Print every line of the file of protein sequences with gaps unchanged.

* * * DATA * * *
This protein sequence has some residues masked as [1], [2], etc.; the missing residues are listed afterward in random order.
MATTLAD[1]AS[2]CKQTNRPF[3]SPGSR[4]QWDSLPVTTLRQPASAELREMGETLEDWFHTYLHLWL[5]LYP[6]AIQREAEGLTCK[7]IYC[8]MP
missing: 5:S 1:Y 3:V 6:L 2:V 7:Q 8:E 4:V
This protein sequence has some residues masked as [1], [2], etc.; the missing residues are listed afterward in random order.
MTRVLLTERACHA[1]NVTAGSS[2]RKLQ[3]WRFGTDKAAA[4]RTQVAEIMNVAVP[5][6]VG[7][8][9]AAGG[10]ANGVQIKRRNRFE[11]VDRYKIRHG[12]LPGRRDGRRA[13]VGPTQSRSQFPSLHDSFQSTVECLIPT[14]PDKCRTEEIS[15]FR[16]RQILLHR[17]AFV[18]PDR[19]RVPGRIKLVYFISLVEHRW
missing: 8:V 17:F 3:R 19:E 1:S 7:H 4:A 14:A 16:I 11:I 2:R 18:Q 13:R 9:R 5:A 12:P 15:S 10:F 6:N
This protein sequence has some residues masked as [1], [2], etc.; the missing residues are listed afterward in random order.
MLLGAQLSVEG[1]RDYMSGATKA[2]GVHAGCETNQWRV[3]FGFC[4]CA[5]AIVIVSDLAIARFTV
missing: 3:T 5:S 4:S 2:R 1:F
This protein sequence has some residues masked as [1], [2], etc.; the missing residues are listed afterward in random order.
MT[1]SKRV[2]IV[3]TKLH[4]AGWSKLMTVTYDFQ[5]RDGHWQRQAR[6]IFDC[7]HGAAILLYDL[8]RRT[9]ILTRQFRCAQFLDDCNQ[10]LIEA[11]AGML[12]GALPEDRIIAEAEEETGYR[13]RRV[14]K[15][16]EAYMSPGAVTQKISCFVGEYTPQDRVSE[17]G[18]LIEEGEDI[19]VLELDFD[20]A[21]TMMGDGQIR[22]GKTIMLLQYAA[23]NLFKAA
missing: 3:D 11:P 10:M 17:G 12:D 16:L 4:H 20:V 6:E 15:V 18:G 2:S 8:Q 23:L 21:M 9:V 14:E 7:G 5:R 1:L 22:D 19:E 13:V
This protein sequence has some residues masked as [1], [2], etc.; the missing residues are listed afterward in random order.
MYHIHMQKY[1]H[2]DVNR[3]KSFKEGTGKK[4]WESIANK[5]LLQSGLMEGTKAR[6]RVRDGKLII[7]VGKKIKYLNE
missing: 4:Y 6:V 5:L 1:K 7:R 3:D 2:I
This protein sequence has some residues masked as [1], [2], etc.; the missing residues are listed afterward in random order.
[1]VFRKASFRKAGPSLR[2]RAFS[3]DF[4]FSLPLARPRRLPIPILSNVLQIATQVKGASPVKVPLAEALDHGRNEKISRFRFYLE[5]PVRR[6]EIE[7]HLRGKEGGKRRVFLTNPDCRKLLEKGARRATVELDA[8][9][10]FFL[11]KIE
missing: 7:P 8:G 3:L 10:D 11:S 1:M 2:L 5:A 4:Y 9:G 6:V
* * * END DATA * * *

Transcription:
This protein sequence has some residues masked as [1], [2], etc.; the missing residues are listed afterward in random order.
MATTLAD[1]AS[2]CKQTNRPF[3]SPGSR[4]QWDSLPVTTLRQPASAELREMGETLEDWFHTYLHLWL[5]LYP[6]AIQREAEGLTCK[7]IYC[8]MP
missing: 5:S 1:Y 3:V 6:L 2:V 7:Q 8:E 4:V
This protein sequence has some residues masked as [1], [2], etc.; the missing residues are listed afterward in random order.
MTRVLLTERACHA[1]NVTAGSS[2]RKLQ[3]WRFGTDKAAA[4]RTQVAEIMNVAVP[5][6]VG[7][8][9]AAGG[10]ANGVQIKRRNRFE[11]VDRYKIRHG[12]LPGRRDGRRA[13]VGPTQSRSQFPSLHDSFQSTVECLIPT[14]PDKCRTEEIS[15]FR[16]RQILLHR[17]AFV[18]PDR[19]RVPGRIKLVYFISLVEHRW
missing: 8:V 17:F 3:R 19:E 1:S 7:H 4:A 14:A 16:I 11:I 2:R 18:Q 13:R 9:R 5:A 12:P 15:S 10:F 6:N
This protein sequence has some residues masked as [1], [2], etc.; the missing residues are listed afterward in random order.
MLLGAQLSVEG[1]RDYMSGATKA[2]GVHAGCETNQWRV[3]FGFC[4]CA[5]AIVIVSDLAIARFTV
missing: 3:T 5:S 4:S 2:R 1:F
This protein sequence has some residues masked as [1], [2], etc.; the missing residues are listed afterward in random order.
MT[1]SKRV[2]IV[3]TKLH[4]AGWSKLMTVTYDFQ[5]RDGHWQRQAR[6]IFDC[7]HGAAILLYDL[8]RRT[9]ILTRQFRCAQFLDDCNQ[10]LIEA[11]AGML[12]GALPEDRIIAEAEEETGYR[13]RRV[14]K[15][16]EAYMSPGAVTQKISCFVGEYTPQDRVSE[17]G[18]LIEEGEDI[19]VLELDFD[20]A[21]TMMGDGQIR[22]GKTIMLLQYAA[23]NLFKAA
missing: 3:D 11:P 10:M 17:G 12:D 16:L 4:H 20:V 6:E 15:V 18:G 2:S 8:Q 23:L 21:M 9:V 14:E 7:G 5:R 1:L 22:D 19:E 13:V
This protein sequence has some residues masked as [1], [2], etc.; the missing residues are listed afterward in random order.
MYHIHMQKY[1]H[2]DVNR[3]KSFKEGTGKK[4]WESIANK[5]LLQSGLMEGTKAR[6]RVRDGKLII[7]VGKKIKYLNE
missing: 4:Y 6:V 5:L 1:K 7:R 3:D 2:I
This protein sequence has some residues masked as [1], [2], etc.; the missing residues are listed afterward in random order.
[1]VFRKASFRKAGPSLR[2]RAFS[3]DF[4]FSLPLARPRRLPIPILSNVLQIATQVKGASPVKVPLAEALDHGRNEKISRFRFYLE[5]PVRR[6]EIE[7]HLRGKEGGKRRVFLTNPDCRKLLEKGARRATVELDA[8][9][10]FFL[11]KIE
missing: 7:P 8:G 3:L 10:D 11:S 1:M 2:L 5:A 4:Y 9:G 6:V